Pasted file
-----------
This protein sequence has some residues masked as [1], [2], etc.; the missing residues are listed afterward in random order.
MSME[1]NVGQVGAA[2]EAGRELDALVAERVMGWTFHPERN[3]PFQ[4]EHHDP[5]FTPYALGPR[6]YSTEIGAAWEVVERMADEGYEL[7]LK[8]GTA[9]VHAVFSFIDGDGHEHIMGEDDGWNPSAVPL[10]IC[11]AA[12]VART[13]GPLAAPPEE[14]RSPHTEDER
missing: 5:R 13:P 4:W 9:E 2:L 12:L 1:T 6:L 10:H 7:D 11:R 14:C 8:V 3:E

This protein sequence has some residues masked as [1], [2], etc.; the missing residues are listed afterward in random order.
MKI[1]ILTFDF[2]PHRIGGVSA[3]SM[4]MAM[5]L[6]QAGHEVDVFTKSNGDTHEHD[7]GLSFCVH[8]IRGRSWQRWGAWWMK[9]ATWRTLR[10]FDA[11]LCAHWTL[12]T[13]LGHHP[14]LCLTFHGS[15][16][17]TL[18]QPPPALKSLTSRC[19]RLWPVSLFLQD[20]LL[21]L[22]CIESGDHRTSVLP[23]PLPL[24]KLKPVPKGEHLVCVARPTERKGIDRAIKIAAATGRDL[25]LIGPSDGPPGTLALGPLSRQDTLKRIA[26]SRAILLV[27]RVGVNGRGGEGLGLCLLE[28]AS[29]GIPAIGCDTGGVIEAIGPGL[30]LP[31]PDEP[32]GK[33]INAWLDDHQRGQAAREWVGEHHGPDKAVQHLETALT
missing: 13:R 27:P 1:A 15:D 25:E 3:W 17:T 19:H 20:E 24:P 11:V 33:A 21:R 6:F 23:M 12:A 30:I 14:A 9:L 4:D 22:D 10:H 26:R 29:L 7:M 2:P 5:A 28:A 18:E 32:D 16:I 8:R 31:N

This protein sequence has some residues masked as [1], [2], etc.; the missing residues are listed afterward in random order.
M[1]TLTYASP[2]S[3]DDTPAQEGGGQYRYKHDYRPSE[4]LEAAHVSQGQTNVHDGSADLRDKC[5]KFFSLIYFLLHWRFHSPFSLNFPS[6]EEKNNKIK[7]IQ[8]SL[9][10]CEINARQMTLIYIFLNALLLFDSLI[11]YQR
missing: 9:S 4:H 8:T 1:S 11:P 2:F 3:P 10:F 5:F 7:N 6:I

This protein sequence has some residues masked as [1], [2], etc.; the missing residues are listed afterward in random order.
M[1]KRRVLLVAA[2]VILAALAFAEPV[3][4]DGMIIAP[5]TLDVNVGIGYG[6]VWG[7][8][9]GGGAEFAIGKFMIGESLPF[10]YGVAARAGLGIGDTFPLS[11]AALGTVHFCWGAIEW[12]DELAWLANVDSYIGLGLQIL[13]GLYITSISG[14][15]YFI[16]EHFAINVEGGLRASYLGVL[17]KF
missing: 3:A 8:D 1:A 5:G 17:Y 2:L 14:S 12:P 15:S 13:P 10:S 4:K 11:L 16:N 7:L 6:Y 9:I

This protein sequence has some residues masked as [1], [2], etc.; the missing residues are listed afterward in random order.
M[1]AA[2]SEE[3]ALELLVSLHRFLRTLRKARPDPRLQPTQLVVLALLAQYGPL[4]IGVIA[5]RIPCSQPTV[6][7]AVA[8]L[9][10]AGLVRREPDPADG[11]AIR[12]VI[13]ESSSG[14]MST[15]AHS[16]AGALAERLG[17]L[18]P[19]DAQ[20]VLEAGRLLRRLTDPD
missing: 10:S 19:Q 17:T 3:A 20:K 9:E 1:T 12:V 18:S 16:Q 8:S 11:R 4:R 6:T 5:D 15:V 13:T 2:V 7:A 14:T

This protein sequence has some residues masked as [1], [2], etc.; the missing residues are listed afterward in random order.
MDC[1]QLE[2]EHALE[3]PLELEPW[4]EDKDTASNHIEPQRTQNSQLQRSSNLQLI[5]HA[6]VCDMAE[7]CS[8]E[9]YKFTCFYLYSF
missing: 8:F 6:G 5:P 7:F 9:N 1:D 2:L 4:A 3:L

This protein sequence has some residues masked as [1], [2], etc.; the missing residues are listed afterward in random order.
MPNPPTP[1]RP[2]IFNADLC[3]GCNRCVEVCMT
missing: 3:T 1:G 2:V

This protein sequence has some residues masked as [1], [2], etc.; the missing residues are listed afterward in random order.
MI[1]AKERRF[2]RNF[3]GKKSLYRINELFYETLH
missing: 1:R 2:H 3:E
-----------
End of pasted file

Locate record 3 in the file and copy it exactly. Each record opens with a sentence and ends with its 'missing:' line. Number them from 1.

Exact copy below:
This protein sequence has some residues masked as [1], [2], etc.; the missing residues are listed afterward in random order.
M[1]TLTYASP[2]S[3]DDTPAQEGGGQYRYKHDYRPSE[4]LEAAHVSQGQTNVHDGSADLRDKC[5]KFFSLIYFLLHWRFHSPFSLNFPS[6]EEKNNKIK[7]IQ[8]SL[9][10]CEINARQMTLIYIFLNALLLFDSLI[11]YQR
missing: 9:S 4:H 8:T 1:S 11:P 2:F 3:P 10:F 5:F 7:N 6:I